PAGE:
Love or lust? Eyes can reveal the difference between the two
Does your date see you as a potential soul mate or an object of lust? Gaze patterns -- more specifically where he or she looks -- could help you find your answer, according to researchers at the University of Chicago.
They say that glancing at the other person's body could indicate sexual desire, while focusing on the eyes and face is an indicator of love and that such judgment reveals itself rapidly.
"Although little is currently known about the science of love at first sight or how people fall in love, these patterns of response provide the first clues regarding how automatic attentional processes, such as eye gaze, may differentiate feelings of love from feelings of desire toward strangers," says lead author Stephanie Cacioppo, director of the UChicago High-Performance Electrical Neuro Imaging Laboratory.
Also read:How to make an impact on the first date
Cacioppo's previous research, published in the Journal of Sexual Medicine, has indicated that love and lust occupy separate regions of the brain, which represents an initial step in differentiating one from the other. In the most recent study, 20 male and female participants were asked to view black and white, non-erotic photos of people whom they had never met in person.
The first phase involved photos of young adult heterosexual couples gazing at each other, and the second phase involved viewing photos of attractive members of the opposite sex looking directly at the camera.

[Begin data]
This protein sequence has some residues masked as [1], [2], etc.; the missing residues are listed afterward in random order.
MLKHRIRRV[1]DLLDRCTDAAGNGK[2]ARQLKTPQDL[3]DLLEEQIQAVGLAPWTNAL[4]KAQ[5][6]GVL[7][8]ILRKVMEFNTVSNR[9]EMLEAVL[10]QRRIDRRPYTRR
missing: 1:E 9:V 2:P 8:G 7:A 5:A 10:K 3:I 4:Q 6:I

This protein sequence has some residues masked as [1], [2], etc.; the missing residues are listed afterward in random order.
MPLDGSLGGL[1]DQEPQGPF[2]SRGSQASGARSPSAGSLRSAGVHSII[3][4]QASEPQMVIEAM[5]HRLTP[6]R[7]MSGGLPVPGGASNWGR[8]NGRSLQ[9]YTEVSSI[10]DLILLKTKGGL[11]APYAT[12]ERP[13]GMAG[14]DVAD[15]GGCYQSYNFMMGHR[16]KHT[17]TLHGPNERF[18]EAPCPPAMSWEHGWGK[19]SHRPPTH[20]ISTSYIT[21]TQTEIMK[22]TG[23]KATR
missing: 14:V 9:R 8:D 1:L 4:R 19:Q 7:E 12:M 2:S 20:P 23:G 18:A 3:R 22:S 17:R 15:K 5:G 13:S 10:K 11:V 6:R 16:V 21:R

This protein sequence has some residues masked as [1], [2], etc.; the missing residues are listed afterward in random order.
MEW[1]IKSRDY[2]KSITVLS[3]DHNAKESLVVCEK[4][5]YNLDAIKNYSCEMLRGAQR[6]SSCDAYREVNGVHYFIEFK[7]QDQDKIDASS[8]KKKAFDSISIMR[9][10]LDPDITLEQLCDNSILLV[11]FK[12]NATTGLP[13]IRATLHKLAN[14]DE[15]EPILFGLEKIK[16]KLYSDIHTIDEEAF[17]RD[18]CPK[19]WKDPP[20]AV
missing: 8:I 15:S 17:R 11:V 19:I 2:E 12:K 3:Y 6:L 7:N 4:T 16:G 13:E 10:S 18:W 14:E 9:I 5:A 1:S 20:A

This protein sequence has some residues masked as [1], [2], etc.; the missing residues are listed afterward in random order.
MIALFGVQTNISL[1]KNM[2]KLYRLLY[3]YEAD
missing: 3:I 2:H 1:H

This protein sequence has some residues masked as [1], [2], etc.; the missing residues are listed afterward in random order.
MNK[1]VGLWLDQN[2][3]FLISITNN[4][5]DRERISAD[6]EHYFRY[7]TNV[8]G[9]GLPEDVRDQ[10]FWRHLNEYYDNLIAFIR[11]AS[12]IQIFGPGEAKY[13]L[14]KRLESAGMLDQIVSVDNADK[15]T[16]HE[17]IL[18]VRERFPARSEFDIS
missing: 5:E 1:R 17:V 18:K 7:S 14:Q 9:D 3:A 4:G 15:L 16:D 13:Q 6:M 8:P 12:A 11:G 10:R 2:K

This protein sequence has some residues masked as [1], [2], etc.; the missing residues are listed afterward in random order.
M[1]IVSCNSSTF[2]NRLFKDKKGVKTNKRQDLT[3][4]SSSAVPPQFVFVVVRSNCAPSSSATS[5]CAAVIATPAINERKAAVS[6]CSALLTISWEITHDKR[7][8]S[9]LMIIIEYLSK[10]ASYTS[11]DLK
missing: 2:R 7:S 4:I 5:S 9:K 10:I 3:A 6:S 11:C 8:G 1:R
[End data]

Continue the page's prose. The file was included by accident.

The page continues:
Participants were asked to declare whether the subjects of the photographs were portraying love or lust, and all did so relatively quickly, indicating the speed at which the brain processes these implications.
Eye-tracking data revealed that both male and female participants fixated on the faces of subjects in the photographs if they reported their expressions evoked feelings of love, but that participants' eyes traveled south if they were met with lustful gazes.
Also read:What's the first turn off at a first date?
"By identifying eye patterns that are specific to love-related stimuli, the study may contribute to the development of a biomarker that differentiates feelings of romantic love versus sexual desire," said co-author John Cacioppo, the Tiffany and Margaret Blake Distinguished Service Professor and director of the Center for Cognitive and Social Neuroscience.
He says the study indicates eye tracking could be useful in the field of psychiatry and more specifically in couples' therapy.
As for future projects, Stephanie Cacioppo said she is interested in the neural mechanisms that lead the brain to make such swift differentiations between love and lust.
"We have an ongoing study investigating this question using high-density EEG," she added.
The study was published online in the journal Psychological Science, with colleagues from UChicago's Departments of Psychiatry and Psychology, and the University of Geneva.